Predictions will Unfold the Wireless Future

SAN MATEO (07/03/2000) - For the past year I've written about many aspects of the wireless industry. My rants have focused on everything from the Palm vs.

Windows CE wars to cell phone etiquette to technology in schools. And since this is my final transmission of this column (don't worry, you will keep getting Wireless World from a new author), I want to look ahead at the future of wireless technology.

First off, I think that wireless technology will be everywhere, including places that you would least expect it. Traditionally the least reliable source of public transportation, buses, will be tracked by global positioning satellites to allow people to log on to a Web site and see the bus coming close to their stop, thus timing their exit perfectly. I, of course, will still manage to miss the damn things.

Wireless technologies will make the Internet relevant to scores of local businesses that rely solely on location. Dry cleaners, delis, pharmacies, and the like will beam coupons and sale information to passersby, creating a new breed of impulse buyers. I can see myself buying all sorts of useless stuff in this scenario, such as soap with toys inside or the latest Britney Spears CD.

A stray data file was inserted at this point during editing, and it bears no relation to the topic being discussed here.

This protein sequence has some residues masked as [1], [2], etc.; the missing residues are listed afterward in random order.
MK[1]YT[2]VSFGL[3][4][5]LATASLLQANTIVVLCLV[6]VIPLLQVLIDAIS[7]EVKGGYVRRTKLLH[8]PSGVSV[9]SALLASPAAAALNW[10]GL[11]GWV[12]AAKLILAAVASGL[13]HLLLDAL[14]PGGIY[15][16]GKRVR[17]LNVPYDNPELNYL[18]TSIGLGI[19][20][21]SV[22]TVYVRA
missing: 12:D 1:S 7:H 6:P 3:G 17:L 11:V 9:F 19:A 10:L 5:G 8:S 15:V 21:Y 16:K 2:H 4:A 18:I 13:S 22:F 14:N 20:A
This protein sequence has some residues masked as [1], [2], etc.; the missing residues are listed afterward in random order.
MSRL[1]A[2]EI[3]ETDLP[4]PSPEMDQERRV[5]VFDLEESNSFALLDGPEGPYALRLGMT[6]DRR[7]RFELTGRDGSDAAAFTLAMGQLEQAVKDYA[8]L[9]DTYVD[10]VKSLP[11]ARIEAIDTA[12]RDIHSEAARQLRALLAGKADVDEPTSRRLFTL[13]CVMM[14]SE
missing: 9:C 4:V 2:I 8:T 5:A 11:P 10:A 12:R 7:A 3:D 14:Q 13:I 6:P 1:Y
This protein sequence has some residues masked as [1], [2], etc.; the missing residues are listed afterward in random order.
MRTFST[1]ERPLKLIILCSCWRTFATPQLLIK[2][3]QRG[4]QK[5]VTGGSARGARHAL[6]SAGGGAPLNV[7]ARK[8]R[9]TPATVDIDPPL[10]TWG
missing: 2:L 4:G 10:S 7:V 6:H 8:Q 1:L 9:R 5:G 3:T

The morass of wires on and behind your desk will be a thing of the past.

Hooking up telephones to computers to mice to keyboards to monitors will no longer be necessary when Bluetooth hits the market, enabling low-power wireless signals to be transmitted short distances. If only Bluetooth could avoid interfering with already established wireless protocols such as 802.11, and the members of the Bluetooth group could stop infighting, and they could stop Bluetooth from trying to replicate with every device that comes within range (you don't know where that Palm's been). On second thought, maybe this wireless desktop thing won't become a reality.

And finally, we'll be able to control people around us, with nothing but tiny microchip implants and Internet access. OK, maybe this one won't happen in our lifetime, but we can dream.

I know what you are saying: "With all this coming down the road, who will guide us into the brave new world of wireless computing?" Take heart, I am leaving you in good hands. In fact, Ephraim Schwartz, the new author of Wireless World taught me virtually everything I know about technology and has been my boss, mentor, and friend for the past four years. He is more qualified to inform the masses on matters relating to wireless technology than anyone I know.

As for me, I would like to thank you all for reading and responding so faithfully to my musings over the last year. I hope that you've enjoyed reading them half as much as I've enjoyed writing them. So long.

To stay in touch, write to me at

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